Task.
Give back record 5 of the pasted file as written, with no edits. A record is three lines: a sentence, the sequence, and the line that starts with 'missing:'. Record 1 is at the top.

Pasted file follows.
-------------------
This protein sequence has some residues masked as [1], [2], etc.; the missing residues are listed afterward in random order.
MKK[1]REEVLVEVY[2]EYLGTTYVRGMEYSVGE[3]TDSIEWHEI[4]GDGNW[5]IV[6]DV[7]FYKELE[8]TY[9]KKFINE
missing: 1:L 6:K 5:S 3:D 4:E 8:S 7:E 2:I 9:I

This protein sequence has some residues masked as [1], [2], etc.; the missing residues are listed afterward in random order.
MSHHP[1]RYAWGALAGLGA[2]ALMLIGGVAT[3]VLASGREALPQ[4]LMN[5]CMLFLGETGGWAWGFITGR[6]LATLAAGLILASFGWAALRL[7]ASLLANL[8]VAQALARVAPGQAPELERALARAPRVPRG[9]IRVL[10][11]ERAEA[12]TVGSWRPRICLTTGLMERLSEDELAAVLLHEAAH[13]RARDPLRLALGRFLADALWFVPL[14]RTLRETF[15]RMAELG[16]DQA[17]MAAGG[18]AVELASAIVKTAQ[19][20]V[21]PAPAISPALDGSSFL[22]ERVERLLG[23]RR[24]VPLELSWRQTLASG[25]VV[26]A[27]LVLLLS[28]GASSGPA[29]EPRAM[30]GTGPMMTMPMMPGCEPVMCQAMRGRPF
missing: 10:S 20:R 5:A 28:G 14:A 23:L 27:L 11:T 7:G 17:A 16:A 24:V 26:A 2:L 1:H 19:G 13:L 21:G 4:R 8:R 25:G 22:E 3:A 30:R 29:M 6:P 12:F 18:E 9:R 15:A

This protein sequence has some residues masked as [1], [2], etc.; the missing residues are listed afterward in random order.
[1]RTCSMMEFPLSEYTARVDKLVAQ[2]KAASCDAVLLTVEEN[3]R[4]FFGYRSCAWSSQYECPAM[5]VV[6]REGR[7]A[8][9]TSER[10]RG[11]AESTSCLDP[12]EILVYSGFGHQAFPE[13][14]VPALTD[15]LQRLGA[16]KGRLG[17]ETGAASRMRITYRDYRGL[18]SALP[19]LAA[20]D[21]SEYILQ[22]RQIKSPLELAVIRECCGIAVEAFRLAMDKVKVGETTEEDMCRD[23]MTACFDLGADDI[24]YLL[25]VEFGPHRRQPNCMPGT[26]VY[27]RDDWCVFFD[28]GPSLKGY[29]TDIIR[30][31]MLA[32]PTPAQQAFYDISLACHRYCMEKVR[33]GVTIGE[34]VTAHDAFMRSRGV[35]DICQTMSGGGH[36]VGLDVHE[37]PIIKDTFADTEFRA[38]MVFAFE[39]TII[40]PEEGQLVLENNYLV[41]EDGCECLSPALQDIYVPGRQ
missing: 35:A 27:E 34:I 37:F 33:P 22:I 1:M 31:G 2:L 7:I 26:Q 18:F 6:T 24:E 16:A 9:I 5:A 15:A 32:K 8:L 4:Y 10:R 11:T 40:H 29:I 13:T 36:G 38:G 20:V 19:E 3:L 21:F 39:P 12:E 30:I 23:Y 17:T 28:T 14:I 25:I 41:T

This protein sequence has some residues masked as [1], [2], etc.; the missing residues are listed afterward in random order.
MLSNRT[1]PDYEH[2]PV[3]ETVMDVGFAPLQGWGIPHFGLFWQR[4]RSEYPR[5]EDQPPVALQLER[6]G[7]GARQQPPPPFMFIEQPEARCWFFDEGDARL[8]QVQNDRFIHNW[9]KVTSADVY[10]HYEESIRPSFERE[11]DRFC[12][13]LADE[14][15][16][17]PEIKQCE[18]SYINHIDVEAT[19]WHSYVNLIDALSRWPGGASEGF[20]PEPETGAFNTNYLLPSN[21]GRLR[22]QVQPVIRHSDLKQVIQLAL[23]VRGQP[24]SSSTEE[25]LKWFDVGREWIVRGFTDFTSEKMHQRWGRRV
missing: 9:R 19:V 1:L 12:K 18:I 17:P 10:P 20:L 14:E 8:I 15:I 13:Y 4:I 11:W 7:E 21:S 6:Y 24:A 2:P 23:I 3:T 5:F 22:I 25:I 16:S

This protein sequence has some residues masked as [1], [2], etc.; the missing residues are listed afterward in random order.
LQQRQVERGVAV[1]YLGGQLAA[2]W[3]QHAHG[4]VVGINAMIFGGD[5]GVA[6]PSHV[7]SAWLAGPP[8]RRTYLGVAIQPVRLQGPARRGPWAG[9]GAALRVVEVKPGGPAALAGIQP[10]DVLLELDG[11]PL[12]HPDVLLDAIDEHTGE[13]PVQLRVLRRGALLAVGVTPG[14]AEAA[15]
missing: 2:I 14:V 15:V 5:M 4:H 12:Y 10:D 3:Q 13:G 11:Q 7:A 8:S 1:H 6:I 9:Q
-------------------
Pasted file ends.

This protein sequence has some residues masked as [1], [2], etc.; the missing residues are listed afterward in random order.
LQQRQVERGVAV[1]YLGGQLAA[2]W[3]QHAHG[4]VVGINAMIFGGD[5]GVA[6]PSHV[7]SAWLAGPP[8]RRTYLGVAIQPVRLQGPARRGPWAG[9]GAALRVVEVKPGGPAALAGIQP[10]DVLLELDG[11]PL[12]HPDVLLDAIDEHTGE[13]PVQLRVLRRGALLAVGVTPG[14]AEAA[15]
missing: 2:I 14:V 15:V 5:M 4:H 12:Y 10:D 3:Q 13:G 11:Q 7:A 8:S 1:H 6:I 9:Q